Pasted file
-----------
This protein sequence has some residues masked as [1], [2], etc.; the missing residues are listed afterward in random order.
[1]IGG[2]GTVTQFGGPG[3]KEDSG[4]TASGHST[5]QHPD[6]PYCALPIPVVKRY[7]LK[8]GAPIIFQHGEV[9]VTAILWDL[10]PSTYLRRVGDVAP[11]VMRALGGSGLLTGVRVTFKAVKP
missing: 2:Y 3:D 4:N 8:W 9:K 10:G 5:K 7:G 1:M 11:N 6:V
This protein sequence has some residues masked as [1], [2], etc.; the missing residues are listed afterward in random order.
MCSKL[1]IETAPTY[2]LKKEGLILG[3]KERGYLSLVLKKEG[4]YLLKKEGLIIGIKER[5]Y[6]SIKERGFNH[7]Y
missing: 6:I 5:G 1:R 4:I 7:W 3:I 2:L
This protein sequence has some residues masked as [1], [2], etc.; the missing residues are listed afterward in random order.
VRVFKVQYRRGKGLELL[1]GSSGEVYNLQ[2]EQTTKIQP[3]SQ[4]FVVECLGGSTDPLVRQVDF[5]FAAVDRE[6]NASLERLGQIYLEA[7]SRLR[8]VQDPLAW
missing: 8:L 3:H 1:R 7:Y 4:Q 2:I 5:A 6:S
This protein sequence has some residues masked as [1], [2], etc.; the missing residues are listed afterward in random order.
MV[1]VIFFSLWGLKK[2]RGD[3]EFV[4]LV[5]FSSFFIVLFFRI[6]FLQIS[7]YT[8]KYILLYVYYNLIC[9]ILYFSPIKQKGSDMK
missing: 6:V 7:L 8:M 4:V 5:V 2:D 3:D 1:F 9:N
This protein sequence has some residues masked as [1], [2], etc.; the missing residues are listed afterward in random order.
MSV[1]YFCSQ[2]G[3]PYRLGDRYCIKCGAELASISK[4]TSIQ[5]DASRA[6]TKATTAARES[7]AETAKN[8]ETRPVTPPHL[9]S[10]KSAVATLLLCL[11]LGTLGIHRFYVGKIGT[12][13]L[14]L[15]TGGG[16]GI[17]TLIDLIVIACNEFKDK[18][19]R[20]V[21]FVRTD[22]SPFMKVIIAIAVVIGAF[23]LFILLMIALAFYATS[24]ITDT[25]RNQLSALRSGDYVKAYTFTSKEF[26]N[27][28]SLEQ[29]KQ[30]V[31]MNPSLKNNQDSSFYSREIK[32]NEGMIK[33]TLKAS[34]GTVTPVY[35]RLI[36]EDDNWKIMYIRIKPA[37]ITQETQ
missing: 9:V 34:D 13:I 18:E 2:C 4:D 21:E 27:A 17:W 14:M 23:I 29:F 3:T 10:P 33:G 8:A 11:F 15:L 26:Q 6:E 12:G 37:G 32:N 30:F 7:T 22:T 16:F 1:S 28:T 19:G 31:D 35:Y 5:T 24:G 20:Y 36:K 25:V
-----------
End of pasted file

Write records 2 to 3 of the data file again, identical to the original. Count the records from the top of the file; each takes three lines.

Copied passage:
This protein sequence has some residues masked as [1], [2], etc.; the missing residues are listed afterward in random order.
MCSKL[1]IETAPTY[2]LKKEGLILG[3]KERGYLSLVLKKEG[4]YLLKKEGLIIGIKER[5]Y[6]SIKERGFNH[7]Y
missing: 6:I 5:G 1:R 4:I 7:W 3:I 2:L
This protein sequence has some residues masked as [1], [2], etc.; the missing residues are listed afterward in random order.
VRVFKVQYRRGKGLELL[1]GSSGEVYNLQ[2]EQTTKIQP[3]SQ[4]FVVECLGGSTDPLVRQVDF[5]FAAVDRE[6]NASLERLGQIYLEA[7]SRLR[8]VQDPLAW
missing: 8:L 3:H 1:R 7:Y 4:Q 2:I 5:A 6:S